You are required to value your livestock at the end of each year as part of determining your net income from primary production.
You can choose to value livestock at cost, market selling value or replacement value. An additional option is available for certain horse breeding stock.
You may change the basis of valuation year by year. You may also use different valuation methods for different stock in the same year. However, the value of your opening livestock (at 1 July) each year must be the same as the value of your closing stock (at 30 June) for the previous year. That is, you must use the same valuation method at the beginning of the new income year as you used at the end of the previous income year.
Find out about special rules that apply to:
Small businesses – simplified trading stock rules
You do not have to value each item of trading stock (including livestock) on hand at the end of the income year or account for changes in the value of your trading stock if:
- you are a small business
- the difference between the value of all your trading stock at the start of the income year and the value you reasonably estimate of all your trading stock at the end of the income year is $5,000 or less.
However if you prefer, you can still conduct a stocktake and account for changes in the value of trading stock for the income year if the difference is $5,000 or less.
Goods taken from stock for private use
If you take goods from stock for your own use, or for the use of your family members, you are required to account for the goods as if the stock had been disposed of at its cost.
This includes the situation where a grazier kills livestock for personal consumption or for rations for employees.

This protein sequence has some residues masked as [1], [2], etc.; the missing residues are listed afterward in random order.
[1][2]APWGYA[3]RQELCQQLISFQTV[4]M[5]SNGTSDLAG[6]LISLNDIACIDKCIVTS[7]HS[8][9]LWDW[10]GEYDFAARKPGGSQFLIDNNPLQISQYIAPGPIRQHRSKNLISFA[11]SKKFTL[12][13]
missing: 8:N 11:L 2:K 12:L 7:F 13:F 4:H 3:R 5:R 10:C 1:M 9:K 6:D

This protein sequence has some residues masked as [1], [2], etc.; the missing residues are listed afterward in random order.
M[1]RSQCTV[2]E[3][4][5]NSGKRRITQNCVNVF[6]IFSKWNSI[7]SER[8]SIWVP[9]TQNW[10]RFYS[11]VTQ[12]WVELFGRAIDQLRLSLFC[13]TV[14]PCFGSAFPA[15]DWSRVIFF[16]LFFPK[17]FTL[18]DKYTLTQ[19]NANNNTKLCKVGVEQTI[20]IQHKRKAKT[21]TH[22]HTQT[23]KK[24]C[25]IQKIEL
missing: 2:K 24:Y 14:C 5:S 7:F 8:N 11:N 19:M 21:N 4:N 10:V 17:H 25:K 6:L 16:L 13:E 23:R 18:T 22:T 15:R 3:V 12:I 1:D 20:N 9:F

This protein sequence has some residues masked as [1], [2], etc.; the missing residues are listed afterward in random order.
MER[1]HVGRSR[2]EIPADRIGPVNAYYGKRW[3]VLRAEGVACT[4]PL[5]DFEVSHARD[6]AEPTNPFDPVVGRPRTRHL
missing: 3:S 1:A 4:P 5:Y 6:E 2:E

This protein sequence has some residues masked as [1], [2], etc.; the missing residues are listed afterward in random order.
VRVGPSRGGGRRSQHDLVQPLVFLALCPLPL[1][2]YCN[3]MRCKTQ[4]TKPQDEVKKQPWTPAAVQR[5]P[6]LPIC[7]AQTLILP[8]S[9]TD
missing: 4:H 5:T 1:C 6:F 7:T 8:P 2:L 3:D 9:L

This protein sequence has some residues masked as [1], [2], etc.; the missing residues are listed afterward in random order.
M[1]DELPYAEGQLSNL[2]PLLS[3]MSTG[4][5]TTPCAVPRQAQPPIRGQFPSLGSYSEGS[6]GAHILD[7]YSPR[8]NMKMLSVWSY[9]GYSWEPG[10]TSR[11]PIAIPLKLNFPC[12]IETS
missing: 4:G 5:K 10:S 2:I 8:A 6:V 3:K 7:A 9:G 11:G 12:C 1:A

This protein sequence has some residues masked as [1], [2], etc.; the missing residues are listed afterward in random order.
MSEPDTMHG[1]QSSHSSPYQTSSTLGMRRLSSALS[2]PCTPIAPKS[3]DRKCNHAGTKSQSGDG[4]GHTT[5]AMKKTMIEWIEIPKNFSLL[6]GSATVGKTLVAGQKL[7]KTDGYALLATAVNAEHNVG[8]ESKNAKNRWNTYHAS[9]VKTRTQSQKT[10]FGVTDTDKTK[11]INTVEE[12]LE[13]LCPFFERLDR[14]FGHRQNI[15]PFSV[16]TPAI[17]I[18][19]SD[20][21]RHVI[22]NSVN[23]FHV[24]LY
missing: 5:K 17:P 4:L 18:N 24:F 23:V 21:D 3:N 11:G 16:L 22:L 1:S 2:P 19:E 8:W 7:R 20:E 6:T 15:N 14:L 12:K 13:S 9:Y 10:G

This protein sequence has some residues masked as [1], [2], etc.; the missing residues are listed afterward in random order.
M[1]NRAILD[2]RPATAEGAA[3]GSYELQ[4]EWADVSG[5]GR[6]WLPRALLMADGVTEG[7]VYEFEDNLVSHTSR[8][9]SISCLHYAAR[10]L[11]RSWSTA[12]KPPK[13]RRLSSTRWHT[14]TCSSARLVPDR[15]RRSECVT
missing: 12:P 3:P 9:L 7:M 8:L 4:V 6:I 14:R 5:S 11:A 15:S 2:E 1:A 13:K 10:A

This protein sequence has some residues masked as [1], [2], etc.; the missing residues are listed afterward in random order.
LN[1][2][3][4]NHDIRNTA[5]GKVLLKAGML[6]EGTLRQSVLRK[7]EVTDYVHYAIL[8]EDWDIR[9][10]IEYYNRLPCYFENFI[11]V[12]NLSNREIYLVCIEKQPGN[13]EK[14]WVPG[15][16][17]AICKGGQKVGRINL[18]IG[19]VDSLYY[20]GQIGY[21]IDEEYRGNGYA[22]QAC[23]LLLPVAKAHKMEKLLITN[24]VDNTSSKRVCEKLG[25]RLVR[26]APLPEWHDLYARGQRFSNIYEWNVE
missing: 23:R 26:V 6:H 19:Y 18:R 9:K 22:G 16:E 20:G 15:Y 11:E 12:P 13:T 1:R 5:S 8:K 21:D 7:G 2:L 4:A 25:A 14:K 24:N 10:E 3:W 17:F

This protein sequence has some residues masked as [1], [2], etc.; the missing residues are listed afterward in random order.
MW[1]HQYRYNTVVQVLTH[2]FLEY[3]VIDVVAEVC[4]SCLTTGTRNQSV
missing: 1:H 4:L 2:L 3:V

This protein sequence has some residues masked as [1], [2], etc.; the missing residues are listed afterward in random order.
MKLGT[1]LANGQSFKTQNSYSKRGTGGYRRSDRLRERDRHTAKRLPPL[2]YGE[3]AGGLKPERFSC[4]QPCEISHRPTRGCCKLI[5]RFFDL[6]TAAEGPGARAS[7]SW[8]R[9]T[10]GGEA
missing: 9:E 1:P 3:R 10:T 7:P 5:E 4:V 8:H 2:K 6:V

The cost of an animal you hold as livestock that you acquired by natural increase is whichever of these you elect:
- actual cost of the animal
- cost prescribed by the regulations
- cattle, horses and deer – $20
- pigs – $12
- emus – $8
- goats and sheep – $4
- poultry – 35 cents.
A horse's livestock cost will be the greater of the above or the insemination service fee.
Oyster farmers are required to account for oysters on hand as trading stock. This includes oysters held on sticks or in trays, or harvested and held ready for sale.
If you are operating a beekeeping business for the purpose of honey production, you are required to account for bees on hand as trading stock. You may be eligible to use a simplified practice of valuing a live hive rather than accounting for the individual bees.
You are required to value your livestock at the end of each year as part of determining your net income from primary production. Special rules apply to small businesses, oyster farmers and beekeepers, and to valuing goods taken for private use (rations) and natural increase of livestock.